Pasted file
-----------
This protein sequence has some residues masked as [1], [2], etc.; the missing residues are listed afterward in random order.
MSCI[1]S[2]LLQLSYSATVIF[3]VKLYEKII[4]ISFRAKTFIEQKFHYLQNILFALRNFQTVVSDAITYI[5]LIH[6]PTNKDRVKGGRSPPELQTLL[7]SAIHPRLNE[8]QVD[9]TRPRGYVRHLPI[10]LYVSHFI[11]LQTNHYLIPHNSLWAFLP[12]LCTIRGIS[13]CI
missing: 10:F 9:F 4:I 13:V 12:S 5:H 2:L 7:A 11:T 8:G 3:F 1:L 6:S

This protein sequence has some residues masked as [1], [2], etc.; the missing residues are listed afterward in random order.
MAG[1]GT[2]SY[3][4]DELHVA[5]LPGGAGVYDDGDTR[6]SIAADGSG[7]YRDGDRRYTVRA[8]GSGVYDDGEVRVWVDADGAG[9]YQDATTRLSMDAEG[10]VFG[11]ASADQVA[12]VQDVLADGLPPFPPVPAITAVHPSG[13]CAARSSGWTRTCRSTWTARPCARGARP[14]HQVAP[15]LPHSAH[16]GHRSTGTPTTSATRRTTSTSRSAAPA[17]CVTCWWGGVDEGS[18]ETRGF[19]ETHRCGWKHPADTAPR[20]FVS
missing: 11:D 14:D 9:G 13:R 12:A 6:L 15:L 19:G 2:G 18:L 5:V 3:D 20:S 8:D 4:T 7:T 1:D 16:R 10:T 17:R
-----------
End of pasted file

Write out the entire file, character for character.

This protein sequence has some residues masked as [1], [2], etc.; the missing residues are listed afterward in random order.
MSCI[1]S[2]LLQLSYSATVIF[3]VKLYEKII[4]ISFRAKTFIEQKFHYLQNILFALRNFQTVVSDAITYI[5]LIH[6]PTNKDRVKGGRSPPELQTLL[7]SAIHPRLNE[8]QVD[9]TRPRGYVRHLPI[10]LYVSHFI[11]LQTNHYLIPHNSLWAFLP[12]LCTIRGIS[13]CI
missing: 10:F 9:F 4:I 13:V 12:S 5:H 2:L 7:A 11:T 8:G 3:F 1:L 6:S

This protein sequence has some residues masked as [1], [2], etc.; the missing residues are listed afterward in random order.
MAG[1]GT[2]SY[3][4]DELHVA[5]LPGGAGVYDDGDTR[6]SIAADGSG[7]YRDGDRRYTVRA[8]GSGVYDDGEVRVWVDADGAG[9]YQDATTRLSMDAEG[10]VFG[11]ASADQVA[12]VQDVLADGLPPFPPVPAITAVHPSG[13]CAARSSGWTRTCRSTWTARPCARGARP[14]HQVAP[15]LPHSAH[16]GHRSTGTPTTSATRRTTSTSRSAAPA[17]CVTCWWGGVDEGS[18]ETRGF[19]ETHRCGWKHPADTAPR[20]FVS
missing: 11:D 14:D 9:G 13:R 12:A 6:L 15:L 19:G 2:G 18:L 5:V 3:D 20:S 8:D 4:T 7:T 1:D 16:R 10:T 17:R